What if I told you that you were going to get to taste a single cask whisky from an undisclosed distillery, selected by a group of people you’d never heard of?
Would you be excited? Trepidatious? Skeptical, perhaps? Or maybe you’d be perfectly nonplussed? After all, it’s so often the names and reputations in whisky that arouse our passions, be they positive or negative. “I love such-and-such a distillery”, or “I’ve decided that so-and-so independent bottlers are knaves.” We’re acutely brand aware, even if it’s to our own detriment. What would it be like to taste a whisky stripped of all the signifiers that would normally compromise our objectivity?
We’re not getting all the way to a proper blind tasting today, but we’re getting closer than normal. This is a whisky whose only clue to its origin is the geographic location of the distillery. Fortunately, that location is an island that has only two distilleries in consideration as the source of this whisky, given its age.
We’ve got a decent collection of “Orkney” independent bottlings here: A.D. Rattray, Anon, Berry Bros./Whisky Barrel, North Star Spirits, Thompson Bros., Whiskybase. In all these cases, the whisky obviously came from Highland Park. Until some seismic shifts in the landscape occur, it is always thus when the “O” word is front and center on the label. For my part, I’ve previously reviewed a quasi-anonymous Orkney whisky in the form of Single Cask Nation’s “Stones of Stenness.” That was excellent and, after a seemingly endless parade of underwhelming official bottlings from Highland Park, it renewed my appreciation for this distillery.
So, I was in an optimistic mood when I received this “Orkney” whisky, bottled by WFFA. This leads us to the second part of our mystery: What is WFFA? I don’t know… or didn’t, at least when I set out to write this review. Googling yields little more than a few oblique references to the group, which organizes itself on Facebook. One consistent refrain was that, like the Germs, what they do is secret.
Of course, being a secretive bunch, WFFA has done what any clandestine operation would do: it put a list of its members’ full names on the label of their whisky. I’m actually not joking. There you have it: all 77 of them, from “Duane Connon” to “I am not John McDougall.” I can’t say for certain but, given the devilish cleverness of this lot, I’d wager that that last one is, in fact, John McDougall.
Based on this list, I was able to track down and apprehend one of the members. After an extended period of solitary confinement punctuated by bouts of inhumane torture (repeatedly playing “Barbie Girl” by Aqua at high volume, if you must know), I was able to break him psychologically and he gave up the following information:
“WFFA” stands for “Whisky Free For All.” It’s a Facebook group of friends and acquaintances, some of whom occasionally come across a compelling cask for the group to bottle independently. None of this would seem to necessitate any cloak-and-dagger subterfuge, but hey: you gotta get your kicks one way or another.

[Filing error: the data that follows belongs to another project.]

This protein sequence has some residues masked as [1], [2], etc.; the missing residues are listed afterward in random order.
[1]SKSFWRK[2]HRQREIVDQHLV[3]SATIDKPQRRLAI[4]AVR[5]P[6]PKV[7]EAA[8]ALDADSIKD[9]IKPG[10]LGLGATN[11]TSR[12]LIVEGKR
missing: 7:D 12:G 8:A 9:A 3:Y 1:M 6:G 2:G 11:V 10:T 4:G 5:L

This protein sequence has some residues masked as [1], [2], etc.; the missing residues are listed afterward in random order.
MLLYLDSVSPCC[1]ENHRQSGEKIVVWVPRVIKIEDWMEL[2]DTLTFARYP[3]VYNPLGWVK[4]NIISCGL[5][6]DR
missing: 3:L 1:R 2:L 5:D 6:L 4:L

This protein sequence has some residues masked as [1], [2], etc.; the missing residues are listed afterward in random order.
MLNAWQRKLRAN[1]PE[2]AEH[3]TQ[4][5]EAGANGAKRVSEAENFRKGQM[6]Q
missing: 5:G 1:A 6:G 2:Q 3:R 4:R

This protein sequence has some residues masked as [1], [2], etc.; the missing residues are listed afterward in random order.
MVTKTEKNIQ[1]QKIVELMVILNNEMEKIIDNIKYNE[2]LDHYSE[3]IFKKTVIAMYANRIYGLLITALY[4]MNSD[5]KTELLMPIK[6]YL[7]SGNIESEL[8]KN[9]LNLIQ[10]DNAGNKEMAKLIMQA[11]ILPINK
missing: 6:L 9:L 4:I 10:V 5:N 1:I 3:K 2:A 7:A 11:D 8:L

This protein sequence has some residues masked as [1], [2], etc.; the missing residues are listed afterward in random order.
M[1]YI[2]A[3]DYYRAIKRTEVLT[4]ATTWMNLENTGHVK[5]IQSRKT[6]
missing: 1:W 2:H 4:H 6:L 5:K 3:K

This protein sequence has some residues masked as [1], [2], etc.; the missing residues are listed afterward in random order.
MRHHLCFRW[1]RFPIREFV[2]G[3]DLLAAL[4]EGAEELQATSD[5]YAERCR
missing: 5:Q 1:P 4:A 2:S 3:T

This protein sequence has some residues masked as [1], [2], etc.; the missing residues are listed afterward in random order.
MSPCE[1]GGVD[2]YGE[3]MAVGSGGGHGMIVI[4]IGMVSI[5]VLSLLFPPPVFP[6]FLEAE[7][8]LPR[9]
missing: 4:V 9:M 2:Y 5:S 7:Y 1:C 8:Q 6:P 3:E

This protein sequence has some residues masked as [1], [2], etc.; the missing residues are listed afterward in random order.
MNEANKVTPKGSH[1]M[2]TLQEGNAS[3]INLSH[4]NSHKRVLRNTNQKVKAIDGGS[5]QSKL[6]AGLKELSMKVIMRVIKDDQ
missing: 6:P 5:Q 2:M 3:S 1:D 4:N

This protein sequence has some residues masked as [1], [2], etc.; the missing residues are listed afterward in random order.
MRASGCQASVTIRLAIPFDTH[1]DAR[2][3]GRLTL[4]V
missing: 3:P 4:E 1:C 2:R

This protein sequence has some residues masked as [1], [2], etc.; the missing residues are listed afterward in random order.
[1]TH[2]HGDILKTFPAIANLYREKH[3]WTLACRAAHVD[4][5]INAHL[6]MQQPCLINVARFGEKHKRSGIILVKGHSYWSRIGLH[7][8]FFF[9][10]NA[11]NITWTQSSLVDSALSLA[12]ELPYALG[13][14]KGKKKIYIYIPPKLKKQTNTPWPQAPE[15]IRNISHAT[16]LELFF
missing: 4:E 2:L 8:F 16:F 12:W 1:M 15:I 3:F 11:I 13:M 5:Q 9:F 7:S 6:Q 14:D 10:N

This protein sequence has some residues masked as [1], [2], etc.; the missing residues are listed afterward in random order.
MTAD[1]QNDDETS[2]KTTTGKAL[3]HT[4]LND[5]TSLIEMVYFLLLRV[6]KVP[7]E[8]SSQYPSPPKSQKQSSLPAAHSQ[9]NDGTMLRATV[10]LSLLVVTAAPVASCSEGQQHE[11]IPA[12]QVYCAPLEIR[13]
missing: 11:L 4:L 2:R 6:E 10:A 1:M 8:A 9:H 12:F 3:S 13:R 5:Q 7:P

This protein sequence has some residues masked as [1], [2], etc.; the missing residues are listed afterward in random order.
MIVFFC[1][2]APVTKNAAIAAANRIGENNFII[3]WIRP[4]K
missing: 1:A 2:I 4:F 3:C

The label provides some additional specifics: this single malt Scotch whisky was distilled in 2000 and bottled in 2017, at the age of 17 years. It is from cask #27 and is labeled “Kirkwall B1989 Orkney.” It is non-chill filtered and has no added color. My source informs me this cask produced 266 bottles. At-cost price for this (for those in the club) was reportedly £65; I found an auction record that indicated a bottle of this traded hands for £80 in 2018. This sample was generously provided by Ryan, and cheers to him for passing it along.
WFFA B1989 Orkney Single Malt – Review
Color: Light beer.
On the nose: Spring-like to start, with floral aromas abounding. This has a pronounced malty note, mingling with the yeasty aroma of freshly baked bread. With some more time and patient sniffing, I start to get abundant citrus notes of limes, lemons, and grapefruit. There’s a faintly herbal note of spearmint leaves. The bourbon barrel has imparted a whiff of creamy oak and a gentle vanilla nuance that is very subtle and harmoniously integrated with the rest of the elements at play here.
In the mouth: Starting with a piquant nip of cayenne pepper, this quickly transitions to more of a creamy texture, with some richly sweet notes of vanilla buttercream. This blooms with a mouth-coating heat as it progresses toward the center of the tongue. Throughout, there is a richly citric and tart note of lemon. At the top of the mouth, this has a mint-accented minerality. The whisky finishes with a persistent saline note of seawater and iodine, as well as a bit more slightly astringent woodiness, which is my only nit to pick here.
This is very similar in certain regards to the Stones of Stenness, so much so that if I were forced to hazard a guess I’d confidently say this is also “not Scapa.” But then, we knew that. While the flavors on the former were a little more diverse and pronounced, this still retains many of the elements that made that bottle so pleasing.
If I were able to procure additional bottles of this at £60, or even £80, I would definitely do so. It certainly compares favorably to the $180 I paid for the Stones of Stenness bottle. The whisky isn’t quite as good, but the price is more than reflective of that difference. On net, I’m giving this a solidly positive score and commending the folks who, working under cover of their given names and surnames, brought us another reason not to forget about Orkney.